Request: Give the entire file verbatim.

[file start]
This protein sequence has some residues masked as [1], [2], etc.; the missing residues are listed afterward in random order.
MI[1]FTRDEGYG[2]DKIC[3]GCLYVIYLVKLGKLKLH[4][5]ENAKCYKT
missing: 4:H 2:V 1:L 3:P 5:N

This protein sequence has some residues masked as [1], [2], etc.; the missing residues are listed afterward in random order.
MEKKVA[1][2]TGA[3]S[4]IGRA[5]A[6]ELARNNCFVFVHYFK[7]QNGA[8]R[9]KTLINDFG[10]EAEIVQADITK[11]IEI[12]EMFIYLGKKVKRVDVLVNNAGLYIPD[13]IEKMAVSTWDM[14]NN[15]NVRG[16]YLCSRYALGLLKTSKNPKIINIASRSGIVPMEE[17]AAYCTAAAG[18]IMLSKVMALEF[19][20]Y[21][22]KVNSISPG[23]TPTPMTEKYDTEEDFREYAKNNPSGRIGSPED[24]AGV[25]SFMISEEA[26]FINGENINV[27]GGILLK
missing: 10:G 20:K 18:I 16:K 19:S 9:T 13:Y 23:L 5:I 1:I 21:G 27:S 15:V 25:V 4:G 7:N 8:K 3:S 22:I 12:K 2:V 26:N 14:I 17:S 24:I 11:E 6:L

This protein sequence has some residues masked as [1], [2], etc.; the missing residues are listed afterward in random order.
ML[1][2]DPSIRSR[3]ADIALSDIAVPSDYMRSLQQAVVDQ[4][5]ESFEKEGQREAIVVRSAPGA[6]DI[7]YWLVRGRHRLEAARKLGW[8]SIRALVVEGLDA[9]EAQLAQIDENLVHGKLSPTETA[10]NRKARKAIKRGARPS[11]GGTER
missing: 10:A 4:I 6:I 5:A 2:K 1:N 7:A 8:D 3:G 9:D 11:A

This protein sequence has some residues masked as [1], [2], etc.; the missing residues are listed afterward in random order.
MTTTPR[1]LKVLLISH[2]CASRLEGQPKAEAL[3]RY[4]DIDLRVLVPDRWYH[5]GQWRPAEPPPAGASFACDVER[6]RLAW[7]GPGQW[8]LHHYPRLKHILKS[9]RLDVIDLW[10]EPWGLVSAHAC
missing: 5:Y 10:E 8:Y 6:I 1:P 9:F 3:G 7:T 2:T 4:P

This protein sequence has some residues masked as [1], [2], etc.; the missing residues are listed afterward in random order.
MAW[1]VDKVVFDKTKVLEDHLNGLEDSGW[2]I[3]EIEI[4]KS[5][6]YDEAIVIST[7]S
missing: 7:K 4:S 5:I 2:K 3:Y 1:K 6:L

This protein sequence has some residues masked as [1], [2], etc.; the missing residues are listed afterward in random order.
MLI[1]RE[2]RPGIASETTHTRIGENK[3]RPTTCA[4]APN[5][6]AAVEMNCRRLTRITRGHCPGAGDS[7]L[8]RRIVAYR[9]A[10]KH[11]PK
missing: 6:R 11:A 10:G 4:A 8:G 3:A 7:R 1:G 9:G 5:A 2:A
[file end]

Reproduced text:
This protein sequence has some residues masked as [1], [2], etc.; the missing residues are listed afterward in random order.
MI[1]FTRDEGYG[2]DKIC[3]GCLYVIYLVKLGKLKLH[4][5]ENAKCYKT
missing: 4:H 2:V 1:L 3:P 5:N

This protein sequence has some residues masked as [1], [2], etc.; the missing residues are listed afterward in random order.
MEKKVA[1][2]TGA[3]S[4]IGRA[5]A[6]ELARNNCFVFVHYFK[7]QNGA[8]R[9]KTLINDFG[10]EAEIVQADITK[11]IEI[12]EMFIYLGKKVKRVDVLVNNAGLYIPD[13]IEKMAVSTWDM[14]NN[15]NVRG[16]YLCSRYALGLLKTSKNPKIINIASRSGIVPMEE[17]AAYCTAAAG[18]IMLSKVMALEF[19][20]Y[21][22]KVNSISPG[23]TPTPMTEKYDTEEDFREYAKNNPSGRIGSPED[24]AGV[25]SFMISEEA[26]FINGENINV[27]GGILLK
missing: 10:G 20:K 18:I 16:K 19:S 9:T 13:Y 23:L 5:I 1:I 21:G 27:S 15:V 25:V 4:G 7:N 8:K 3:S 22:I 12:K 2:V 26:N 14:I 17:S 24:I 11:E 6:L

This protein sequence has some residues masked as [1], [2], etc.; the missing residues are listed afterward in random order.
ML[1][2]DPSIRSR[3]ADIALSDIAVPSDYMRSLQQAVVDQ[4][5]ESFEKEGQREAIVVRSAPGA[6]DI[7]YWLVRGRHRLEAARKLGW[8]SIRALVVEGLDA[9]EAQLAQIDENLVHGKLSPTETA[10]NRKARKAIKRGARPS[11]GGTER
missing: 10:A 4:I 6:I 5:A 2:K 1:N 7:A 8:D 3:G 9:D 11:A

This protein sequence has some residues masked as [1], [2], etc.; the missing residues are listed afterward in random order.
MTTTPR[1]LKVLLISH[2]CASRLEGQPKAEAL[3]RY[4]DIDLRVLVPDRWYH[5]GQWRPAEPPPAGASFACDVER[6]RLAW[7]GPGQW[8]LHHYPRLKHILKS[9]RLDVIDLW[10]EPWGLVSAHAC
missing: 5:Y 10:E 8:Y 6:I 1:P 9:F 3:G 7:T 2:T 4:P

This protein sequence has some residues masked as [1], [2], etc.; the missing residues are listed afterward in random order.
MAW[1]VDKVVFDKTKVLEDHLNGLEDSGW[2]I[3]EIEI[4]KS[5][6]YDEAIVIST[7]S
missing: 7:K 4:S 5:I 2:K 3:Y 1:K 6:L

This protein sequence has some residues masked as [1], [2], etc.; the missing residues are listed afterward in random order.
MLI[1]RE[2]RPGIASETTHTRIGENK[3]RPTTCA[4]APN[5][6]AAVEMNCRRLTRITRGHCPGAGDS[7]L[8]RRIVAYR[9]A[10]KH[11]PK
missing: 6:R 11:A 10:G 4:A 8:G 3:A 7:R 1:G 9:G 5:A 2:A